Life Without Alcohol is Relaxing and Fulfilling

For many Americans today, alcohol is commonly associated with helping adults relax, avoid stressful situations, and free themselves from unwanted emotions and feelings. Fortunately, there are alternative ways to relax without drinking alcohol that are more sustainable long-term and which will improve your mental health.

Here are ten ways to relax and be healthier without alcohol.

1. Gain Understanding of Alcohol and How it Affects the Body

One of the first steps toward living a relaxed lifestyle without alcohol is to gain an understanding of how alcohol affects the body. It is a common misconception that alcohol is a safe and effective way to manage stress and negative emotions. One of the reasons so many people drink alcohol so much is the false belief that alcohol is the only way to relax. In reality, alcohol does not ease or relieve stress, but actually exacerbates it. Missing deadlines at work or school,  neglecting responsibilities, and developing financial problems are stress-inducing results of alcohol abuse. Alcohol actually reduces your ability to manage or cope with stress and anxiety. The good news is that sobriety can reverse these effects, resulting in a less stressful life.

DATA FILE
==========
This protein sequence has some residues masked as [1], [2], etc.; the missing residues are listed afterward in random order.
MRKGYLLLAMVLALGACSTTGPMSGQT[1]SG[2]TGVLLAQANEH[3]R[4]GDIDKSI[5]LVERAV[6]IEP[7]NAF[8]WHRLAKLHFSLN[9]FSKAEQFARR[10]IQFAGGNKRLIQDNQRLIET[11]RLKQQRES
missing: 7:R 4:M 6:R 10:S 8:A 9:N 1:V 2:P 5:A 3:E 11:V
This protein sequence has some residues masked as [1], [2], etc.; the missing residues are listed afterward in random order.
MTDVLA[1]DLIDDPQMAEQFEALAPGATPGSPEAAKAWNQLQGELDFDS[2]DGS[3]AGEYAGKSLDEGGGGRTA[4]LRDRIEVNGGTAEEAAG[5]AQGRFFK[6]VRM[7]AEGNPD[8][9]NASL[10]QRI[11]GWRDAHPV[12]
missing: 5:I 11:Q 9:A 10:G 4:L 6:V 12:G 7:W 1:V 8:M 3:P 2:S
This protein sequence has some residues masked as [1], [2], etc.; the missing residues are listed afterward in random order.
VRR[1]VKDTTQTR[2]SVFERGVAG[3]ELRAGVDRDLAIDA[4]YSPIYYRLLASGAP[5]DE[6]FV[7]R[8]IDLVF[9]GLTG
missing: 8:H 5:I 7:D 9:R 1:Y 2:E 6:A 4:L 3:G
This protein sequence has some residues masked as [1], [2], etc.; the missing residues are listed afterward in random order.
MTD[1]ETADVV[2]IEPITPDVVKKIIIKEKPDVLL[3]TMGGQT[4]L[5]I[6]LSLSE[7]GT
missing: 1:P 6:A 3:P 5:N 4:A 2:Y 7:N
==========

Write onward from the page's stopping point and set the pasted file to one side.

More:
2. Exercise

Exercise is one of the best ways to reduce stress. Running, lifting weights, bike rides, or even taking brisk walks can place you in a meditative state.  Experimenting with different methods of exercise is a great way to have fun and try new things.  Unlike alcohol, exercise truly reduces stress, both immediately and long-term. Exercise is also key to maintaining your physical health, an important condiment of happiness and wellbeing.

3. Practice Progressive Muscle Relaxation Techniques